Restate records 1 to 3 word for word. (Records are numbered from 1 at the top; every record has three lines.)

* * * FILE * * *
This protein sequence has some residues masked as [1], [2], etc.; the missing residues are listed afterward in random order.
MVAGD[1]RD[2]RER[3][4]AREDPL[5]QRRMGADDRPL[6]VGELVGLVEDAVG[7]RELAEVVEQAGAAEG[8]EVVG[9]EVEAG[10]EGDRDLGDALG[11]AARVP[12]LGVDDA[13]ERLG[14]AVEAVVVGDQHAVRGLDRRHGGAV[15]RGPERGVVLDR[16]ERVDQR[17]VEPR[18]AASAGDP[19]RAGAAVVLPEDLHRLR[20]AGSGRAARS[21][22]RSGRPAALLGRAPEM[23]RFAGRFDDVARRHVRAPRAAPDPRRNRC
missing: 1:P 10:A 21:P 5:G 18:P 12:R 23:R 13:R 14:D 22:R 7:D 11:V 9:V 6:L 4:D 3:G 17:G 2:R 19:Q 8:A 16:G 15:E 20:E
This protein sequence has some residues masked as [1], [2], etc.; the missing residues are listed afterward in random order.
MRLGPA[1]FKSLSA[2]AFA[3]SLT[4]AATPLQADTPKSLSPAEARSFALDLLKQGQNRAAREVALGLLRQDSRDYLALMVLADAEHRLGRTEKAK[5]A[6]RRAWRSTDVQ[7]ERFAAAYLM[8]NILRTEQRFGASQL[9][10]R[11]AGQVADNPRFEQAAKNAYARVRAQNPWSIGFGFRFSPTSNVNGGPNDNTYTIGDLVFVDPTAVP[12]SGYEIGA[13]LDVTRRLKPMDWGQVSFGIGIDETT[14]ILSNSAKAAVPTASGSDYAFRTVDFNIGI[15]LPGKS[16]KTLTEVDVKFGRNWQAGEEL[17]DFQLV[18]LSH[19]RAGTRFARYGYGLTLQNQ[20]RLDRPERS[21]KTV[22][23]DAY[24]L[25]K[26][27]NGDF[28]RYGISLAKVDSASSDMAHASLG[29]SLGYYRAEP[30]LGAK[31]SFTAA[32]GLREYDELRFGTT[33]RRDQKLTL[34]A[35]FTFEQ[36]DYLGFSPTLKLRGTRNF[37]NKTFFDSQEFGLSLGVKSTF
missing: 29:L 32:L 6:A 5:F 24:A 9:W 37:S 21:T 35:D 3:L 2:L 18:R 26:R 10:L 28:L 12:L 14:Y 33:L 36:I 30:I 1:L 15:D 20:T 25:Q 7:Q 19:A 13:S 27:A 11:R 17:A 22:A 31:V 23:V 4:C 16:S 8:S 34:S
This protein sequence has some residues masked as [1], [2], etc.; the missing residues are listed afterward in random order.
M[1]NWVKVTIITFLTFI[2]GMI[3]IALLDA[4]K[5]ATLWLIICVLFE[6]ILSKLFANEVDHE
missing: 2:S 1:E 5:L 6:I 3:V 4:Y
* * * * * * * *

This protein sequence has some residues masked as [1], [2], etc.; the missing residues are listed afterward in random order.
MVAGD[1]RD[2]RER[3][4]AREDPL[5]QRRMGADDRPL[6]VGELVGLVEDAVG[7]RELAEVVEQAGAAEG[8]EVVG[9]EVEAG[10]EGDRDLGDALG[11]AARVP[12]LGVDDA[13]ERLG[14]AVEAVVVGDQHAVRGLDRRHGGAV[15]RGPERGVVLDR[16]ERVDQR[17]VEPR[18]AASAGDP[19]RAGAAVVLPEDLHRLR[20]AGSGRAARS[21][22]RSGRPAALLGRAPEM[23]RFAGRFDDVARRHVRAPRAAPDPRRNRC
missing: 1:P 10:A 21:P 5:G 18:P 12:R 23:R 13:R 14:D 22:R 7:D 11:V 9:V 6:L 4:D 3:G 17:G 2:R 19:Q 8:A 16:G 15:E 20:E
This protein sequence has some residues masked as [1], [2], etc.; the missing residues are listed afterward in random order.
MRLGPA[1]FKSLSA[2]AFA[3]SLT[4]AATPLQADTPKSLSPAEARSFALDLLKQGQNRAAREVALGLLRQDSRDYLALMVLADAEHRLGRTEKAK[5]A[6]RRAWRSTDVQ[7]ERFAAAYLM[8]NILRTEQRFGASQL[9][10]R[11]AGQVADNPRFEQAAKNAYARVRAQNPWSIGFGFRFSPTSNVNGGPNDNTYTIGDLVFVDPTAVP[12]SGYEIGA[13]LDVTRRLKPMDWGQVSFGIGIDETT[14]ILSNSAKAAVPTASGSDYAFRTVDFNIGI[15]LPGKS[16]KTLTEVDVKFGRNWQAGEEL[17]DFQLV[18]LSH[19]RAGTRFARYGYGLTLQNQ[20]RLDRPERS[21]KTV[22][23]DAY[24]L[25]K[26][27]NGDF[28]RYGISLAKVDSASSDMAHASLG[29]SLGYYRAEP[30]LGAK[31]SFTAA[32]GLREYDELRFGTT[33]RRDQKLTL[34]A[35]FTFEQ[36]DYLGFSPTLKLRGTRNF[37]NKTFFDSQEFGLSLGVKSTF
missing: 29:L 32:L 6:A 5:F 24:A 9:W 37:S 21:T 35:D 3:L 2:L 18:R 26:R 10:L 28:L 12:L 14:Y 33:L 36:I 30:I 1:L 15:D 20:T 25:Q 7:Q 19:A 13:S 27:A 11:R 17:A 22:A 31:V 23:V 4:C 16:S 8:S 34:S
This protein sequence has some residues masked as [1], [2], etc.; the missing residues are listed afterward in random order.
M[1]NWVKVTIITFLTFI[2]GMI[3]IALLDA[4]K[5]ATLWLIICVLFE[6]ILSKLFANEVDHE
missing: 2:S 1:E 5:L 6:I 3:V 4:Y